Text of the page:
This changes everything: Fixing climate change might save more money than it costs
By WHRC President Dr. Philip Duffy
Here’s a startling finding buried in California’s 4th Climate Assessment, which I recently reviewed for Governor Jerry Brown’s office: the financial cost of meeting California’s ambitious climate mitigation goal is expected to be entirely offset by reduced health care costs associated with improved air quality. The state aims to reduce statewide greenhouse gas emissions 80 percent by 2050 — substituting clean energy sources for fossil fuels accomplishes this and also results in much cleaner air.
This finding suggests that even without taking into account the substantial direct costs of climate change (impacts on extreme weather, wildfire, reduced crop yields, and so on), addressing climate change could pay for itself while improving peoples’ lives through improved health outcomes.
The California example is a projection of the future, and therefore perhaps questionable, but experience close to home shows the same thing. Studies of the Regional Greenhouse Gas Initiative (RGGI)—a cap and trade system on electric power generation in nine northeastern states—have consistently shown positive economic effects throughout the decade that the Initiative has been in place. These benefits include billions of dollars in health care savings resulting from better air quality following reduced burning of fossil fuels.
If this applies generally, its significance would be difficult to overstate. Most obviously, if climate policies truly can have immediate economic benefits, that would transform the political calculus around climate action. Why not take steps to improve the climate if those same steps also help the economy? This idea probably terrifies climate change deniers, who tirelessly promote the narrative that “we can’t afford” to take on climate change (or other environmental challenges).
It is critically important that the economic benefits mentioned above are expected to occur even in the absence of climate action by other jurisdictions. If true generally, this means that regional actors like California have an economic incentive to tackle climate change even if no one else does. This would overturn the key assumption that has framed international climate policy (including the United Nations climate process) for more than 25 years – that we need to all act together, because individual nations would put themselves at an economic disadvantage by acting unilaterally. International climate policy, in other words, is based on the assumption that climate change is a “tragedy of the commons,” a situation where individual users of a common resource (in this case, the atmosphere) are motivated to take actions that harm that resource. It may turn out that this isn’t true after all, because fossil fuel burning is so bad for human health.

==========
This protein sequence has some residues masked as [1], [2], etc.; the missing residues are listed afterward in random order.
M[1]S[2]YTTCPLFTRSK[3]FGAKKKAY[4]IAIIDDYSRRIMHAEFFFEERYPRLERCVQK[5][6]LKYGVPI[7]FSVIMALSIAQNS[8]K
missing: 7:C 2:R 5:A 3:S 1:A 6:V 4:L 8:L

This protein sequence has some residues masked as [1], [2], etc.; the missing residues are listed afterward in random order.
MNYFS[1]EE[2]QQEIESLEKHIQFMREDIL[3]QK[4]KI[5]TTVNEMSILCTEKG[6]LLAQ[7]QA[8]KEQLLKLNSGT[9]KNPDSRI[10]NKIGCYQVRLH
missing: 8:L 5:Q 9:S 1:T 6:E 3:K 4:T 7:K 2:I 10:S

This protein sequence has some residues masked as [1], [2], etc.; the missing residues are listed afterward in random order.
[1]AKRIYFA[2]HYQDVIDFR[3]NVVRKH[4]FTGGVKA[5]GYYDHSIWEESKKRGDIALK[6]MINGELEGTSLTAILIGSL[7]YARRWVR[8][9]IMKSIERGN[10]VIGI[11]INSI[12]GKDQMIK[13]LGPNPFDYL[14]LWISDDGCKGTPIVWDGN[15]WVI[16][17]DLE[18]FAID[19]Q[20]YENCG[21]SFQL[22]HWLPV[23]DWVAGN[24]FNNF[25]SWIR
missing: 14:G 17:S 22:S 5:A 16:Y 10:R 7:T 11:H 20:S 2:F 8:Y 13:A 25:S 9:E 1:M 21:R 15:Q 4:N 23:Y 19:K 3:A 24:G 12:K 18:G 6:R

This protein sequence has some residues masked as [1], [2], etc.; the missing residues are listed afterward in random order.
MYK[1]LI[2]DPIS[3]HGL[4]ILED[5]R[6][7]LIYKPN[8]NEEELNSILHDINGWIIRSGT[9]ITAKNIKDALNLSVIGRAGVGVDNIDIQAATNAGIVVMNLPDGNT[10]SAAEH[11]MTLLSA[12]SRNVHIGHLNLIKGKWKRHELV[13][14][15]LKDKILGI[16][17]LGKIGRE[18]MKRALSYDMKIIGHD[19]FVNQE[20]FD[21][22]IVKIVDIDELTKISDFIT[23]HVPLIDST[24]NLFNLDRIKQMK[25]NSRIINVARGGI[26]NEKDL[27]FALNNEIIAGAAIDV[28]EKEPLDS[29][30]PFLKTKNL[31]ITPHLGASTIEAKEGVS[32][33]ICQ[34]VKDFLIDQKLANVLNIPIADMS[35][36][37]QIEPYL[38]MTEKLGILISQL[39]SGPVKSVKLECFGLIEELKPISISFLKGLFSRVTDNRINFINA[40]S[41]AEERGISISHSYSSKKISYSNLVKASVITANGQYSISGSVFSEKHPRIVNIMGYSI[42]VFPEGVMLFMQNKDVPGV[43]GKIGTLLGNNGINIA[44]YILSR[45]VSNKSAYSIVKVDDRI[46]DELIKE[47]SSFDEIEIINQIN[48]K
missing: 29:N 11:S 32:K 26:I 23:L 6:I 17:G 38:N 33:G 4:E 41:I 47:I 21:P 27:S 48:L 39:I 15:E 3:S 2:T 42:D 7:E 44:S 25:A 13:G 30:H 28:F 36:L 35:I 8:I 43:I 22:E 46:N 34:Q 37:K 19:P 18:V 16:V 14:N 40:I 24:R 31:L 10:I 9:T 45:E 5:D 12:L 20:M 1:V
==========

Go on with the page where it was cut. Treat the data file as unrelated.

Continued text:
China in particular has already realized this, and is acting upon it. An important motivation for their very strong climate policies has been the desire to lessen air pollution, which is estimated to kill 4,000 people per day.
Obviously it’s important to understand how widely these findings apply, and to bring them to the attention of policymakers. These are some of the goals of WHRC’s new collaboration with the Climate Policy Lab at Tufts University, which is one reason why I am so excited about the potential of the partnership. Besides helping countries to design and implement climate policies, we’ll also study how well those policies work in the real world—both their effects on greenhouse gas emissions and their economic consequences. This approach will be essential if we are to take on climate change as cost-effectively as possible.
These days it may seem like the news is all bad, but it isn’t. There are huge opportunities for progress, and here at WHRC we’re doing everything we can to move forward. Thanks, as always, for your interest and support.
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